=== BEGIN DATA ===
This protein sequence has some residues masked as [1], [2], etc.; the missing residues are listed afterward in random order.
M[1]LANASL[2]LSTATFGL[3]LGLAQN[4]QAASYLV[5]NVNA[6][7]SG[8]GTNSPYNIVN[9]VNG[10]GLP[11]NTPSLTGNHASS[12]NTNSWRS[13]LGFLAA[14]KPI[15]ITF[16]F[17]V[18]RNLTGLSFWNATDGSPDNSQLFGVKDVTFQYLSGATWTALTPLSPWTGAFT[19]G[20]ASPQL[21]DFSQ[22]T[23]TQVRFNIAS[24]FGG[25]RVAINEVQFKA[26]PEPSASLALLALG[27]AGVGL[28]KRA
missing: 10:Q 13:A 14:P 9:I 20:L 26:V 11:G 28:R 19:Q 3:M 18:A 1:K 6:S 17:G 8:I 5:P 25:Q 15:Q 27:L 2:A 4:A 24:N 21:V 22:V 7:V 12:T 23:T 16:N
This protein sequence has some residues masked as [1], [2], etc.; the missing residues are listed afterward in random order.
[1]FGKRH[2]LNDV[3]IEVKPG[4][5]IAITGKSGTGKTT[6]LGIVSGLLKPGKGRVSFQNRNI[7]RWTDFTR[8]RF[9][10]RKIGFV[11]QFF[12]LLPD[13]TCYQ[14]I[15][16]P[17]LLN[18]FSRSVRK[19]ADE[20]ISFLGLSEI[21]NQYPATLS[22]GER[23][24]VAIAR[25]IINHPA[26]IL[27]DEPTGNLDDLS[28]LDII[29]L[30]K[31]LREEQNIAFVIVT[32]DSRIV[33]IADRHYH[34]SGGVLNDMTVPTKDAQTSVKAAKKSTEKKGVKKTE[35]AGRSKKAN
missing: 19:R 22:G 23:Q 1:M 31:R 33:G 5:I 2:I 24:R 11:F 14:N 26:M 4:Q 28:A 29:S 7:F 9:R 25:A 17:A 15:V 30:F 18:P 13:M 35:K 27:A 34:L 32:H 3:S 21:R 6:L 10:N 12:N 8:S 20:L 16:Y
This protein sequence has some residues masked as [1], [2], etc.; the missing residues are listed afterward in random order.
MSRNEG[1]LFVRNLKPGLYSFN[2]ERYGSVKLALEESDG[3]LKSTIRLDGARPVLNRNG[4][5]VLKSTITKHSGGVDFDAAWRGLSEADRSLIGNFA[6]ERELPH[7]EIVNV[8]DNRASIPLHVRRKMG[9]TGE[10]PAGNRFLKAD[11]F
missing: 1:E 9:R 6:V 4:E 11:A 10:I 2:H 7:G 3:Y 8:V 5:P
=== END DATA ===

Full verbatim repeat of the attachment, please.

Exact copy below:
This protein sequence has some residues masked as [1], [2], etc.; the missing residues are listed afterward in random order.
M[1]LANASL[2]LSTATFGL[3]LGLAQN[4]QAASYLV[5]NVNA[6][7]SG[8]GTNSPYNIVN[9]VNG[10]GLP[11]NTPSLTGNHASS[12]NTNSWRS[13]LGFLAA[14]KPI[15]ITF[16]F[17]V[18]RNLTGLSFWNATDGSPDNSQLFGVKDVTFQYLSGATWTALTPLSPWTGAFT[19]G[20]ASPQL[21]DFSQ[22]T[23]TQVRFNIAS[24]FGG[25]RVAINEVQFKA[26]PEPSASLALLALG[27]AGVGL[28]KRA
missing: 10:Q 13:A 14:P 9:I 20:L 26:V 11:G 28:R 19:Q 3:M 18:A 1:K 6:S 17:G 8:I 5:P 25:Q 15:Q 27:L 2:A 4:A 24:N 21:V 22:V 7:V 12:T 23:T 16:N
This protein sequence has some residues masked as [1], [2], etc.; the missing residues are listed afterward in random order.
[1]FGKRH[2]LNDV[3]IEVKPG[4][5]IAITGKSGTGKTT[6]LGIVSGLLKPGKGRVSFQNRNI[7]RWTDFTR[8]RF[9][10]RKIGFV[11]QFF[12]LLPD[13]TCYQ[14]I[15][16]P[17]LLN[18]FSRSVRK[19]ADE[20]ISFLGLSEI[21]NQYPATLS[22]GER[23][24]VAIAR[25]IINHPA[26]IL[27]DEPTGNLDDLS[28]LDII[29]L[30]K[31]LREEQNIAFVIVT[32]DSRIV[33]IADRHYH[34]SGGVLNDMTVPTKDAQTSVKAAKKSTEKKGVKKTE[35]AGRSKKAN
missing: 19:R 22:G 23:Q 1:M 31:R 33:G 5:I 2:I 24:R 11:F 14:N 26:M 4:Q 28:A 29:S 7:F 9:R 25:A 17:A 15:V 30:F 18:P 13:M 35:K 27:A 34:L 32:H 3:S 21:R 6:L 10:N 12:N 8:S 20:L 16:Y
This protein sequence has some residues masked as [1], [2], etc.; the missing residues are listed afterward in random order.
MSRNEG[1]LFVRNLKPGLYSFN[2]ERYGSVKLALEESDG[3]LKSTIRLDGARPVLNRNG[4][5]VLKSTITKHSGGVDFDAAWRGLSEADRSLIGNFA[6]ERELPH[7]EIVNV[8]DNRASIPLHVRRKMG[9]TGE[10]PAGNRFLKAD[11]F
missing: 1:E 9:R 6:V 4:E 11:A 10:I 2:H 7:G 3:Y 8:V 5:P